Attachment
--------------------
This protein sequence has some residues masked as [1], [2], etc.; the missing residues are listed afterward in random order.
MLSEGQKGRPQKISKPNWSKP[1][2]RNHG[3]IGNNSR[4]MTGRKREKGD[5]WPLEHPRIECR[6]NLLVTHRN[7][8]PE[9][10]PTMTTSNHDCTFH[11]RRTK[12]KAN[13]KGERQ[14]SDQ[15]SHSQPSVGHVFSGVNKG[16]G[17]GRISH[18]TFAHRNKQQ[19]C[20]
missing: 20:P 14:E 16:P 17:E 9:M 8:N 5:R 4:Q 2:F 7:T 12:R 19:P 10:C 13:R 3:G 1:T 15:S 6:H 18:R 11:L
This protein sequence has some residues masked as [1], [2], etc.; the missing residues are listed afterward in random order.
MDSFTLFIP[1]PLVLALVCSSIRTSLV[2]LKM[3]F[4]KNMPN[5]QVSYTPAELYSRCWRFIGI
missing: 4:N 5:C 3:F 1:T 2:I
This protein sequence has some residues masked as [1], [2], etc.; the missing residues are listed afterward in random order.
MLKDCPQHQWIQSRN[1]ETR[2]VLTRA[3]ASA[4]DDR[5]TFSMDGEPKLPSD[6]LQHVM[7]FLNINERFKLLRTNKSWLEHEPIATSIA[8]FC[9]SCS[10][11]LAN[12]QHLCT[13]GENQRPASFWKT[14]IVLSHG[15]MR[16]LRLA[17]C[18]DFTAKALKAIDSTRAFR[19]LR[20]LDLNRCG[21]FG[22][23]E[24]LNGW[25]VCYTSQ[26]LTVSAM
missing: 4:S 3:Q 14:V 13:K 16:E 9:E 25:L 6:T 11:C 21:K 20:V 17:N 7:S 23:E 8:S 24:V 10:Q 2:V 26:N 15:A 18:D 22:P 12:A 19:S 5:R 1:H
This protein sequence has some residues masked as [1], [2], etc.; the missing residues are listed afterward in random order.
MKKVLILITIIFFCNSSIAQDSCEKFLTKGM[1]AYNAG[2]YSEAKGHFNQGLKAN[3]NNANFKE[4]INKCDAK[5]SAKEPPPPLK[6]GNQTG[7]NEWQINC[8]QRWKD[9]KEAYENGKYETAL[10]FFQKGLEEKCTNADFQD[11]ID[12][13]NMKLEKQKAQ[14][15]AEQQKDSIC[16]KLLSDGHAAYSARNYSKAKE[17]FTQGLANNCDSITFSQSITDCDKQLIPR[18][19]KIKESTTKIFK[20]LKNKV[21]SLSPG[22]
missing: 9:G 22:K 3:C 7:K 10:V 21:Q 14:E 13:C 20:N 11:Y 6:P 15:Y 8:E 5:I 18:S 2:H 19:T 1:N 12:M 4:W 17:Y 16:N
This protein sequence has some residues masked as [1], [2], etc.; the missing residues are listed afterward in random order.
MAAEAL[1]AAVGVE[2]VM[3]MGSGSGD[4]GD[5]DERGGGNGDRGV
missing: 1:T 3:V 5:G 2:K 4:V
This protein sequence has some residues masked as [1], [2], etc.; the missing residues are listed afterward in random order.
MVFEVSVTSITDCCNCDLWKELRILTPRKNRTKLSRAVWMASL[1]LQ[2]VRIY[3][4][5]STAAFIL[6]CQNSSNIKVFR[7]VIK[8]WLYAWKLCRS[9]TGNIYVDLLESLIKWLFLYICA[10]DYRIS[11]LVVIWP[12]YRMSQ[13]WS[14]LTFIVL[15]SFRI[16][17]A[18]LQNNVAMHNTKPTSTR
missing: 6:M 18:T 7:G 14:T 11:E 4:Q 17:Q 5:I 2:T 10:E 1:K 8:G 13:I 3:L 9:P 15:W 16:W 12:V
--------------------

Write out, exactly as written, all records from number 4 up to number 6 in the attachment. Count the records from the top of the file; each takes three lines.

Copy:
This protein sequence has some residues masked as [1], [2], etc.; the missing residues are listed afterward in random order.
MKKVLILITIIFFCNSSIAQDSCEKFLTKGM[1]AYNAG[2]YSEAKGHFNQGLKAN[3]NNANFKE[4]INKCDAK[5]SAKEPPPPLK[6]GNQTG[7]NEWQINC[8]QRWKD[9]KEAYENGKYETAL[10]FFQKGLEEKCTNADFQD[11]ID[12][13]NMKLEKQKAQ[14][15]AEQQKDSIC[16]KLLSDGHAAYSARNYSKAKE[17]FTQGLANNCDSITFSQSITDCDKQLIPR[18][19]KIKESTTKIFK[20]LKNKV[21]SLSPG[22]
missing: 9:G 22:K 3:C 7:K 10:V 21:Q 14:E 13:C 20:N 11:Y 6:P 15:Y 8:E 5:I 18:S 2:H 19:T 1:N 12:M 4:W 17:Y 16:N
This protein sequence has some residues masked as [1], [2], etc.; the missing residues are listed afterward in random order.
MAAEAL[1]AAVGVE[2]VM[3]MGSGSGD[4]GD[5]DERGGGNGDRGV
missing: 1:T 3:V 5:G 2:K 4:V
This protein sequence has some residues masked as [1], [2], etc.; the missing residues are listed afterward in random order.
MVFEVSVTSITDCCNCDLWKELRILTPRKNRTKLSRAVWMASL[1]LQ[2]VRIY[3][4][5]STAAFIL[6]CQNSSNIKVFR[7]VIK[8]WLYAWKLCRS[9]TGNIYVDLLESLIKWLFLYICA[10]DYRIS[11]LVVIWP[12]YRMSQ[13]WS[14]LTFIVL[15]SFRI[16][17]A[18]LQNNVAMHNTKPTSTR
missing: 6:M 18:T 7:G 14:T 11:E 4:Q 17:Q 5:I 2:T 10:E 1:K 8:G 13:I 3:L 9:P 15:W 16:W 12:V